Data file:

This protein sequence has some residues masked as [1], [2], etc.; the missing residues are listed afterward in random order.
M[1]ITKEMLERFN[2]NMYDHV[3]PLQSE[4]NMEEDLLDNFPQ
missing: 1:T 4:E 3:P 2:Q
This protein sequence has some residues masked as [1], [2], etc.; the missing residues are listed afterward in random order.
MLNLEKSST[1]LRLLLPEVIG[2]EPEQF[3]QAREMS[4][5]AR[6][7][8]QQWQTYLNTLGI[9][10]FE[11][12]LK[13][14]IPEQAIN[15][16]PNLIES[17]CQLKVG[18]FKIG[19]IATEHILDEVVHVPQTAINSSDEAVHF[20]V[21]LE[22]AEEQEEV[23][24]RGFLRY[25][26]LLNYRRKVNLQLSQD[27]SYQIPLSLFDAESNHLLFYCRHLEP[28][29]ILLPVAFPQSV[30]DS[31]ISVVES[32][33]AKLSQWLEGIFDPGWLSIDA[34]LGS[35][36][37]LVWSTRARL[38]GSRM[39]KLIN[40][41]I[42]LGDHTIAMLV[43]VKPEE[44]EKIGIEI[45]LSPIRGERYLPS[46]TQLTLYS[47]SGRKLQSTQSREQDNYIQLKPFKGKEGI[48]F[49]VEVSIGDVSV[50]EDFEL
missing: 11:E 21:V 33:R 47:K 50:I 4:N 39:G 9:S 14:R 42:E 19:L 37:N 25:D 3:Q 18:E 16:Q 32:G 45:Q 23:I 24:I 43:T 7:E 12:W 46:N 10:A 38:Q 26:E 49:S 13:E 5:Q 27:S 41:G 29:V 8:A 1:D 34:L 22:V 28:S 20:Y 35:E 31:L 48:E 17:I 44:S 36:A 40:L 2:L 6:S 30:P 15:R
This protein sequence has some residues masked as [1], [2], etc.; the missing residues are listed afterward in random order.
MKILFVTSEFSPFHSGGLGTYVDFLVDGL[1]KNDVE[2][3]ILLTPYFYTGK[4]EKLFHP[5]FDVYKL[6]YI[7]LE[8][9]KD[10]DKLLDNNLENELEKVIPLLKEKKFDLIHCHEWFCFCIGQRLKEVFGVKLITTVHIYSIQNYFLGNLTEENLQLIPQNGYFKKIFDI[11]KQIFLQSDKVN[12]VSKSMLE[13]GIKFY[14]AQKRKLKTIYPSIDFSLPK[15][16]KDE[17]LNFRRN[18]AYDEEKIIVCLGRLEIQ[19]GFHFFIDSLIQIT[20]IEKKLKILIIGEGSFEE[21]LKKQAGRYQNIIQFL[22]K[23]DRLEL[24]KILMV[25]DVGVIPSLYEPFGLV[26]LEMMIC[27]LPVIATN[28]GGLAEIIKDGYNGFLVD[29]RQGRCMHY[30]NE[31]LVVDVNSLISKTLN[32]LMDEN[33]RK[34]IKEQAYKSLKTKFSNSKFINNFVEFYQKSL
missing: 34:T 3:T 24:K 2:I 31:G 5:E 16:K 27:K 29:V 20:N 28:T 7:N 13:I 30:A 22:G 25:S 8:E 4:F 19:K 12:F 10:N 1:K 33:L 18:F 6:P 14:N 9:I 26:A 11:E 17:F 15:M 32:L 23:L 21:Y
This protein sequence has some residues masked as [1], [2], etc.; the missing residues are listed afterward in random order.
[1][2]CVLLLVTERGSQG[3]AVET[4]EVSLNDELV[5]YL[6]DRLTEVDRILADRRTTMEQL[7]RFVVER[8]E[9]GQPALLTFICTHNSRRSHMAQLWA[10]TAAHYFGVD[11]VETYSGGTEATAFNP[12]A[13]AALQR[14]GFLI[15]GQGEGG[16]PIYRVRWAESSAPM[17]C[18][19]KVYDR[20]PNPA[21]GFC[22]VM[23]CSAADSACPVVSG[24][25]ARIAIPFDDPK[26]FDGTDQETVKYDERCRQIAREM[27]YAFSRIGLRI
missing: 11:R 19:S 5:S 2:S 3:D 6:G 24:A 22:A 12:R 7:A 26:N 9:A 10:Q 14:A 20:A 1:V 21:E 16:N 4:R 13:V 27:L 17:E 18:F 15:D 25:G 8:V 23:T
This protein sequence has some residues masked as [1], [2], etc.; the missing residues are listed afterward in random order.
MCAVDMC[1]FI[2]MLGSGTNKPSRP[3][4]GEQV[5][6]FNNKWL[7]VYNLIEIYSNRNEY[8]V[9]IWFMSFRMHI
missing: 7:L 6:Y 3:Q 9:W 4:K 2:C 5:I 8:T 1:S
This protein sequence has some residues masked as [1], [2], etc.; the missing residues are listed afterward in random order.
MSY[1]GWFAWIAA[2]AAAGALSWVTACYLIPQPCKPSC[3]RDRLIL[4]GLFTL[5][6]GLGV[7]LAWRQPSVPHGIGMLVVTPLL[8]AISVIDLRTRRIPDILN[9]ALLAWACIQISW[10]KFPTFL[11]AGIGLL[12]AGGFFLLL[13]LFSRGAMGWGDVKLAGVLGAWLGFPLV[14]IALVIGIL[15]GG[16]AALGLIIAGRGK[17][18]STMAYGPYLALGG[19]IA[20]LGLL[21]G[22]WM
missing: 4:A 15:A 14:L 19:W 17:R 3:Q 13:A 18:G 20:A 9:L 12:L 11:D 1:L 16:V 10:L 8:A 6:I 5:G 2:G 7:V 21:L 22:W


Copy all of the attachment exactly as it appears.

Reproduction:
This protein sequence has some residues masked as [1], [2], etc.; the missing residues are listed afterward in random order.
M[1]ITKEMLERFN[2]NMYDHV[3]PLQSE[4]NMEEDLLDNFPQ
missing: 1:T 4:E 3:P 2:Q
This protein sequence has some residues masked as [1], [2], etc.; the missing residues are listed afterward in random order.
MLNLEKSST[1]LRLLLPEVIG[2]EPEQF[3]QAREMS[4][5]AR[6][7][8]QQWQTYLNTLGI[9][10]FE[11][12]LK[13][14]IPEQAIN[15][16]PNLIES[17]CQLKVG[18]FKIG[19]IATEHILDEVVHVPQTAINSSDEAVHF[20]V[21]LE[22]AEEQEEV[23][24]RGFLRY[25][26]LLNYRRKVNLQLSQD[27]SYQIPLSLFDAESNHLLFYCRHLEP[28][29]ILLPVAFPQSV[30]DS[31]ISVVES[32][33]AKLSQWLEGIFDPGWLSIDA[34]LGS[35][36][37]LVWSTRARL[38]GSRM[39]KLIN[40][41]I[42]LGDHTIAMLV[43]VKPEE[44]EKIGIEI[45]LSPIRGERYLPS[46]TQLTLYS[47]SGRKLQSTQSREQDNYIQLKPFKGKEGI[48]F[49]VEVSIGDVSV[50]EDFEL
missing: 11:E 21:V 33:R 47:K 50:I 4:N 39:G 9:S 14:R 42:E 19:L 37:N 25:D 3:Q 18:E 16:Q 32:G 45:Q 23:I 24:I 43:T 7:E 12:W 46:N 10:A 38:Q 26:E 49:S 13:E 5:Q 27:S 41:G 29:V 8:A 1:D 34:L 22:V 28:S 20:Y 35:E 31:L 48:E 17:I 44:S 36:A 40:L 2:L 6:S 30:P 15:R
This protein sequence has some residues masked as [1], [2], etc.; the missing residues are listed afterward in random order.
MKILFVTSEFSPFHSGGLGTYVDFLVDGL[1]KNDVE[2][3]ILLTPYFYTGK[4]EKLFHP[5]FDVYKL[6]YI[7]LE[8][9]KD[10]DKLLDNNLENELEKVIPLLKEKKFDLIHCHEWFCFCIGQRLKEVFGVKLITTVHIYSIQNYFLGNLTEENLQLIPQNGYFKKIFDI[11]KQIFLQSDKVN[12]VSKSMLE[13]GIKFY[14]AQKRKLKTIYPSIDFSLPK[15][16]KDE[17]LNFRRN[18]AYDEEKIIVCLGRLEIQ[19]GFHFFIDSLIQIT[20]IEKKLKILIIGEGSFEE[21]LKKQAGRYQNIIQFL[22]K[23]DRLEL[24]KILMV[25]DVGVIPSLYEPFGLV[26]LEMMIC[27]LPVIATN[28]GGLAEIIKDGYNGFLVD[29]RQGRCMHY[30]NE[31]LVVDVNSLISKTLN[32]LMDEN[33]RK[34]IKEQAYKSLKTKFSNSKFINNFVEFYQKSL
missing: 34:T 3:T 24:K 2:I 31:G 5:E 16:K 27:K 29:V 20:N 28:T 7:N 13:I 30:A 22:G 25:S 8:E 4:F 19:K 12:F 10:N 1:K 33:L 18:F 6:P 14:N 9:I 26:A 11:E 17:F 15:M 32:L 23:L 21:Y
This protein sequence has some residues masked as [1], [2], etc.; the missing residues are listed afterward in random order.
[1][2]CVLLLVTERGSQG[3]AVET[4]EVSLNDELV[5]YL[6]DRLTEVDRILADRRTTMEQL[7]RFVVER[8]E[9]GQPALLTFICTHNSRRSHMAQLWA[10]TAAHYFGVD[11]VETYSGGTEATAFNP[12]A[13]AALQR[14]GFLI[15]GQGEGG[16]PIYRVRWAESSAPM[17]C[18][19]KVYDR[20]PNPA[21]GFC[22]VM[23]CSAADSACPVVSG[24][25]ARIAIPFDDPK[26]FDGTDQETVKYDERCRQIAREM[27]YAFSRIGLRI
missing: 11:R 19:S 5:S 2:S 3:D 6:G 24:A 22:A 12:R 7:A 26:N 9:A 10:Q 14:A 20:A 1:V 21:E 16:N 4:R 13:V 27:L 17:E 18:F 15:D 25:G 8:V 23:T
This protein sequence has some residues masked as [1], [2], etc.; the missing residues are listed afterward in random order.
MCAVDMC[1]FI[2]MLGSGTNKPSRP[3][4]GEQV[5][6]FNNKWL[7]VYNLIEIYSNRNEY[8]V[9]IWFMSFRMHI
missing: 7:L 6:Y 3:Q 9:W 4:K 2:C 5:I 8:T 1:S
This protein sequence has some residues masked as [1], [2], etc.; the missing residues are listed afterward in random order.
MSY[1]GWFAWIAA[2]AAAGALSWVTACYLIPQPCKPSC[3]RDRLIL[4]GLFTL[5][6]GLGV[7]LAWRQPSVPHGIGMLVVTPLL[8]AISVIDLRTRRIPDILN[9]ALLAWACIQISW[10]KFPTFL[11]AGIGLL[12]AGGFFLLL[13]LFSRGAMGWGDVKLAGVLGAWLGFPLV[14]IALVIGIL[15]GG[16]AALGLIIAGRGK[17][18]STMAYGPYLALGG[19]IA[20]LGLL[21]G[22]WM
missing: 4:A 15:A 14:L 19:W 17:R 3:Q 13:A 18:G 20:A 9:L 12:L 11:D 1:L 16:V 10:L 8:A 6:I 5:G 2:G 7:V 21:L 22:W